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eSymposia | Harnessing the Microbiome for Disease Prevention and Therapy


Adequacy of calcium and vitamin D enriches probiotic bacteria and reduces dysbiotic Parasutterela bacteria and inflammation in the colon of C57BL/6 mice fed a Western-style diet


Jan 18, 2021 12:00am ‐ Jan 18, 2021 12:00am

Description

Adequacy of calcium and vitamin D enriches probiotic bacteria and reduces dysbiotic Parasutterela bacteria and inflammation in the colon of C57BL/6 mice fed a Western-style diet Huawei Zeng1*, Bryan D Safratowich1, Zhenhua Liu2, Michael R Bukowski1, Suzanne L Ishaq3 1U. S. Department of Agriculture, ARS, Grand Forks Human Nutrition Research Center, Grand Forks, ND 58203; 2 School of Public Health, Univ of Massachusetts, Amherst, MA 01003; 3 School of Food and Agriculture, Univ of Maine, Orono, ME 04469 * Correspondence to: huawei.zeng@usda.gov Adoption of an obesogenic diet low in calcium and vitamin D (CaD) leads to increased obesity, colonic inflammation, and cancer. However, the mechanism remains to be elucidated. We tested the hypothesis that CaD supplementation may reduce colonic inflammation, oncogenic signaling, and dysbiosis in the colon of C57BL/6 mice fed a Western diet. Male C57/BL6 mice (4-wk old) were assigned to 3 dietary groups for 36 wks: (1) AIN76A as a control diet (AIN); (2) a defined rodent “new Western diet” (NWD); or (3) NWD with CaD supplementation (NWD/CaD). Compared to the AIN, mice receiving the NWD or NWD/CaD exhibited more than 0.2-fold increase in the levels of plasma leptin, tumor necrosis factor α (TNF-α) and body weight. The levels of plasma interleukin 6 (IL-6), inflammatory cell infiltration, and b-catenin/Ki67 protein (oncogenic signaling) were increased more than 0.8-fold in the NWD (but not NWD/CaD) group compared to the AIN group. Consistent with the inflammatory phenotype, colonic secondary bile acid (BA, inflammatory bacterial metabolite) levels increased more than 0.4-fold in the NWD group compared to the NWD/CaD and AIN groups. Furthermore, the α diversity of colonic bacterial species, indicative of health, was decreased by 30%; and the abundance of colonic Proteobacteria phylum (e.g., Parasutterela genus), considered signatures of dysbiosis, was increased more than 4-fold in the NWD group compared to the AIN and NWD/CaD groups. However, only the abundance of Parasutterella was positively correlated with inflammatory cell infiltration. These data indicate that Parasutterella genus may be a more sensitive dysbiosis marker than Proteobacteria phylum in the context of Western diet consumption. Collectively, CaD adequacy enriches probiotic bacteria and reduces dysbiotic bacteria and inflammation in the colon of mice fed a Western diet. Acknowledgement: This work was funded by USDA, ARS, CRIS project (3062-51000-050-00D).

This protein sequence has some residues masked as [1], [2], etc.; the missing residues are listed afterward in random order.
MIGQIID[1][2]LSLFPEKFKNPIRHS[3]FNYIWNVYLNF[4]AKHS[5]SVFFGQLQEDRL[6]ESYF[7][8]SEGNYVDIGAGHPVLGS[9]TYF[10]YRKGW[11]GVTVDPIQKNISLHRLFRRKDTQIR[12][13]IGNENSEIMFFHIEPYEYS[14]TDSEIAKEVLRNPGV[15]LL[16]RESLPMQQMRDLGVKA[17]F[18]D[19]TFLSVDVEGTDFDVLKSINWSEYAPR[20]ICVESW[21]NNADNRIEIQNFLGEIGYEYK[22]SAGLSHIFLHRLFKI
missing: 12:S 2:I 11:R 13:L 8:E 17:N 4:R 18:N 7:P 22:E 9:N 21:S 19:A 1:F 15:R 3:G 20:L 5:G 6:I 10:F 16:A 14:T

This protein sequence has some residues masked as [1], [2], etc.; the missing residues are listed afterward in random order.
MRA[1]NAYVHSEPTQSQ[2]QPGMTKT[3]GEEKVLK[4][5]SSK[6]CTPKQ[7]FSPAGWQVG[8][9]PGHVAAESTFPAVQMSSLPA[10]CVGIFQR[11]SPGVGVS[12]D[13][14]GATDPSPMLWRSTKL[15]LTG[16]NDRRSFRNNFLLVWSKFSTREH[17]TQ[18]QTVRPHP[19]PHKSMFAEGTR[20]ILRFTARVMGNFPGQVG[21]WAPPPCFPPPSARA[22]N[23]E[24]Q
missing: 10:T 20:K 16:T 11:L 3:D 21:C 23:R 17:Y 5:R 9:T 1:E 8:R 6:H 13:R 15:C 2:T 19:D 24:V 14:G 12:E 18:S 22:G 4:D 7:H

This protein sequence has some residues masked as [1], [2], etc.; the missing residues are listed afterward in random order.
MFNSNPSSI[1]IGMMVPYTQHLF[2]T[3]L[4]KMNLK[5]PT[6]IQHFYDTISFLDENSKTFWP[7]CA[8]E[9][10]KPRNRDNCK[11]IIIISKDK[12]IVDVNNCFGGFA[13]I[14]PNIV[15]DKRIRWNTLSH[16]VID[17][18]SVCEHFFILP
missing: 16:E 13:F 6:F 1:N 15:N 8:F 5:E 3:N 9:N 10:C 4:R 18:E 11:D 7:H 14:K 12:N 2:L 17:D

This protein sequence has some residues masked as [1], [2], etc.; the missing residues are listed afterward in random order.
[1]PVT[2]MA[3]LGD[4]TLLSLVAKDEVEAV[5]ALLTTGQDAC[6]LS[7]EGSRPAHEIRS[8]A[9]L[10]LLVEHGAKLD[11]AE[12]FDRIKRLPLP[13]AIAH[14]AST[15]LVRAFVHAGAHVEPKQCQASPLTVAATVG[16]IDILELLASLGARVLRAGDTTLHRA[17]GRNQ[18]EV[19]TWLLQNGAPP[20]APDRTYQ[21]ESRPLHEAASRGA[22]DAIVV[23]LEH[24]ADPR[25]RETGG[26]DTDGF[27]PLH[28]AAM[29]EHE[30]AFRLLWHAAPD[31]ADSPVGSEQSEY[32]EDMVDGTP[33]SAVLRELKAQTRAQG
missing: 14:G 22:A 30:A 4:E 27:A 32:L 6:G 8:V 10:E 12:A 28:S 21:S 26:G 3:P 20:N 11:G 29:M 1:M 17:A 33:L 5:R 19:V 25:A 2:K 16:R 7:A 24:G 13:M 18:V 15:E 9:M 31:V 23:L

Speaker(s):

  • Huawei Zeng, PhD, USDA-ARS Grand Forks Human Nutrition Research Center

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